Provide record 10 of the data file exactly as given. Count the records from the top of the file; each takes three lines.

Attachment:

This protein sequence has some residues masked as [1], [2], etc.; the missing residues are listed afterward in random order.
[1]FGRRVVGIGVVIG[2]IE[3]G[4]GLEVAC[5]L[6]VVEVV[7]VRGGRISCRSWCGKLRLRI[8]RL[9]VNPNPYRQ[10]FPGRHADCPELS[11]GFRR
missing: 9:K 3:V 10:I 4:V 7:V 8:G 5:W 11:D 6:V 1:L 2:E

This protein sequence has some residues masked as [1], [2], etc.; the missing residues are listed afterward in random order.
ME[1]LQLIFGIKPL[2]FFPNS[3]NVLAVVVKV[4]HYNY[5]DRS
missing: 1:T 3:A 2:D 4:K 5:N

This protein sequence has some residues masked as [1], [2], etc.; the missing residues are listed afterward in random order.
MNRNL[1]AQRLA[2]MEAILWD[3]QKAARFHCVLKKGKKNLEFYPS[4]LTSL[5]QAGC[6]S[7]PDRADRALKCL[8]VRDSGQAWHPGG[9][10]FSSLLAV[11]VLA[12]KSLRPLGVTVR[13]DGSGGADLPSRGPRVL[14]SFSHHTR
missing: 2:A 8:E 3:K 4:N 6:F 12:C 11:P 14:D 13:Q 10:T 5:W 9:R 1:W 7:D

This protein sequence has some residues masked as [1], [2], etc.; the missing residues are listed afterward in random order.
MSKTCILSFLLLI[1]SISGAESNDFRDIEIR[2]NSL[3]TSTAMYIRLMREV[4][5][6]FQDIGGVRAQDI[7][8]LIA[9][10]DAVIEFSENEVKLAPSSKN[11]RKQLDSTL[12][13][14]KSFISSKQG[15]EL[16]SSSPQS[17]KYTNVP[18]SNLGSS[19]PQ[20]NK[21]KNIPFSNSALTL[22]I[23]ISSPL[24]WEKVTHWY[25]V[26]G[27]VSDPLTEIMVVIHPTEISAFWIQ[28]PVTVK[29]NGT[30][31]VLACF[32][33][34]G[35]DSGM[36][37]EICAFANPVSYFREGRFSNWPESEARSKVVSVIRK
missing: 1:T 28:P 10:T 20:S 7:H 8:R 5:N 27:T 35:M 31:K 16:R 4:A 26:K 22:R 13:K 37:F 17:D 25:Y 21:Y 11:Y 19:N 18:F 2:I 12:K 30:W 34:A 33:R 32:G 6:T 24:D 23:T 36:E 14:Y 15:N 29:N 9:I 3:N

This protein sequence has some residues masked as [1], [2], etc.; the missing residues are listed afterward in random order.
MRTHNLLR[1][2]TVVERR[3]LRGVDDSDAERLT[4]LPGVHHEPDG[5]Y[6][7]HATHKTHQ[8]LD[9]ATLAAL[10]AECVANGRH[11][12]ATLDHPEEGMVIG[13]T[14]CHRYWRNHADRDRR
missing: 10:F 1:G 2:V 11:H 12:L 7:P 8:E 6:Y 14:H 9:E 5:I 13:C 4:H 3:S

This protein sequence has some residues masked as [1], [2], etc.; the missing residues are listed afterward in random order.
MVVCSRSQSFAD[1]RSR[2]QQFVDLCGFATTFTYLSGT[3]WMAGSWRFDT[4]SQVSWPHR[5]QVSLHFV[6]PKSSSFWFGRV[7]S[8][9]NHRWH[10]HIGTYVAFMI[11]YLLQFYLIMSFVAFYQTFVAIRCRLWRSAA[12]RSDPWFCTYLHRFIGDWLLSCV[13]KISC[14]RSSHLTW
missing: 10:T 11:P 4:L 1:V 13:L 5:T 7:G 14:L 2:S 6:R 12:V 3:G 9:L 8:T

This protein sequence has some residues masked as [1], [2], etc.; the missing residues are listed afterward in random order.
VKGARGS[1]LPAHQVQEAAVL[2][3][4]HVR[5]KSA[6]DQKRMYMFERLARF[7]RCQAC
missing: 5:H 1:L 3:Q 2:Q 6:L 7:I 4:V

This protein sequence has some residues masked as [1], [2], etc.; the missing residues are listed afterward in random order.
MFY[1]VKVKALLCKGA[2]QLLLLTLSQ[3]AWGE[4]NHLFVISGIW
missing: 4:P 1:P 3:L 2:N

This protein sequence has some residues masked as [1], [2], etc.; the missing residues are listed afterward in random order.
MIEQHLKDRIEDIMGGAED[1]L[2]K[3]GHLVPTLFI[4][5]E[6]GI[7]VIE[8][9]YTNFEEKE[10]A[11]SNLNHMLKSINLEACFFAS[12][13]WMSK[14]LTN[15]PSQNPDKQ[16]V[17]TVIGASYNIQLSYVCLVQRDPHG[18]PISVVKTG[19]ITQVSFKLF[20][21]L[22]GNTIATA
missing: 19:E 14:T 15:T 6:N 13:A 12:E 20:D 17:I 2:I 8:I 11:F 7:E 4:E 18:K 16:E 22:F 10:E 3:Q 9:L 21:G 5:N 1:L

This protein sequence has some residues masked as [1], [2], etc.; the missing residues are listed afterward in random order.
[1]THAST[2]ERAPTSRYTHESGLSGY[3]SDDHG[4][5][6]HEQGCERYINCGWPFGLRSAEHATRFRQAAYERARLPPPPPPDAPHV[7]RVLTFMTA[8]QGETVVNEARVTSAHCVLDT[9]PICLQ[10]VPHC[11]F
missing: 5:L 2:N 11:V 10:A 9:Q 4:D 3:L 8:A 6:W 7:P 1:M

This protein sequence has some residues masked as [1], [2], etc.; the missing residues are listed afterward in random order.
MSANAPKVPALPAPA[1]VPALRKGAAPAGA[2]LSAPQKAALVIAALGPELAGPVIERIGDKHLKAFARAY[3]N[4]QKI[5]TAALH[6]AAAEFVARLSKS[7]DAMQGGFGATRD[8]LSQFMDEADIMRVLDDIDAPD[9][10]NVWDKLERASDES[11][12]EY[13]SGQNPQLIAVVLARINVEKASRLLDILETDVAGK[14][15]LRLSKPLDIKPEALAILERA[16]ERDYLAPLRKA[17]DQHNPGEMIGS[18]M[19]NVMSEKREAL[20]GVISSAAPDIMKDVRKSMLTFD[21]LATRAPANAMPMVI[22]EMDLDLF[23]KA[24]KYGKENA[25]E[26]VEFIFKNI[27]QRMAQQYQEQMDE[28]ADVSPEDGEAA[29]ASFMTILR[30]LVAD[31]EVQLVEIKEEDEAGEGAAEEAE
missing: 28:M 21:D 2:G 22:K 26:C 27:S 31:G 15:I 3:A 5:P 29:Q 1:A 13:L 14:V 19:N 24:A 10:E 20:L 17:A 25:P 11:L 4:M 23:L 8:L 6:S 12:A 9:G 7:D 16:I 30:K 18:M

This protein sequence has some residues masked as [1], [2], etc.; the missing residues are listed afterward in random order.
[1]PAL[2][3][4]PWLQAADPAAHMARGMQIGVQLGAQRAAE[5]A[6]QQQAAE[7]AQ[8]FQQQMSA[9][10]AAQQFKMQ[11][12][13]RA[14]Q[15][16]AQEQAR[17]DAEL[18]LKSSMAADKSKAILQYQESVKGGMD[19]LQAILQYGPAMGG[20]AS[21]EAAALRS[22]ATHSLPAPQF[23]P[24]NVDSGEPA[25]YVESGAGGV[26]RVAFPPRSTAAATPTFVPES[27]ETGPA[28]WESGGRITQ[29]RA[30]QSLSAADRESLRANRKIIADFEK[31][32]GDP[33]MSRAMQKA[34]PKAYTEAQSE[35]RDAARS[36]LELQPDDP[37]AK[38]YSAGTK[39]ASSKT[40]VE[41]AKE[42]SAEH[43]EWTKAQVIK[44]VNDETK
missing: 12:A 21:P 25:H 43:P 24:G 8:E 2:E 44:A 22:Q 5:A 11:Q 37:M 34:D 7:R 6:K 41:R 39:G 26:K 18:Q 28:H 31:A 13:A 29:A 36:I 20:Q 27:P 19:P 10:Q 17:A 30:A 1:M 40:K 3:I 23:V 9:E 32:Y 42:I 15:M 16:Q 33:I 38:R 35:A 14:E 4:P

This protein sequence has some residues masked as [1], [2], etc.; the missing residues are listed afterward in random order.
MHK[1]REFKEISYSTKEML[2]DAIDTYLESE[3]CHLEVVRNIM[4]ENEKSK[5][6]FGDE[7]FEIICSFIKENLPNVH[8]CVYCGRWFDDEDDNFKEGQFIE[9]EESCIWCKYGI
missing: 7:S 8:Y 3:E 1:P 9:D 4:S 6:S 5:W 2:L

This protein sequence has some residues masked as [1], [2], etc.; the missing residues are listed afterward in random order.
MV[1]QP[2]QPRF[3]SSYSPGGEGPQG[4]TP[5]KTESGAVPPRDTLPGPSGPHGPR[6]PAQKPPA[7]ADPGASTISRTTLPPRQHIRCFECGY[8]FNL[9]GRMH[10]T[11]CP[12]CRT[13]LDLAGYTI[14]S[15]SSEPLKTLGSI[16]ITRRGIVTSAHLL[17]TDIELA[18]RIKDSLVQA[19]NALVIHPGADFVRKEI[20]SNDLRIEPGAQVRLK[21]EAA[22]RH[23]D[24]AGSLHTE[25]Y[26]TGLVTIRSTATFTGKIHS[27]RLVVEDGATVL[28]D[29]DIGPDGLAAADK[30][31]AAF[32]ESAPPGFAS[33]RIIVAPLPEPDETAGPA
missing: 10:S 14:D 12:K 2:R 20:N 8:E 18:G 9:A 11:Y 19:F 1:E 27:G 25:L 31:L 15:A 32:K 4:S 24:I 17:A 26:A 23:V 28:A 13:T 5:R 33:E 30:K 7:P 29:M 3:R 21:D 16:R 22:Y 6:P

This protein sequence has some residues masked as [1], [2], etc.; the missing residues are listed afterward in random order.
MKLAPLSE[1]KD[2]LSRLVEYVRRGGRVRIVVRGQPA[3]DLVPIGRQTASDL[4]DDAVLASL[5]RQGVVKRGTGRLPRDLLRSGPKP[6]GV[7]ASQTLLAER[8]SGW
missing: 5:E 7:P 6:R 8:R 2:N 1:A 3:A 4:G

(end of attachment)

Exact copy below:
This protein sequence has some residues masked as [1], [2], etc.; the missing residues are listed afterward in random order.
[1]THAST[2]ERAPTSRYTHESGLSGY[3]SDDHG[4][5][6]HEQGCERYINCGWPFGLRSAEHATRFRQAAYERARLPPPPPPDAPHV[7]RVLTFMTA[8]QGETVVNEARVTSAHCVLDT[9]PICLQ[10]VPHC[11]F
missing: 5:L 2:N 11:V 10:A 9:Q 4:D 3:L 8:A 6:W 7:P 1:M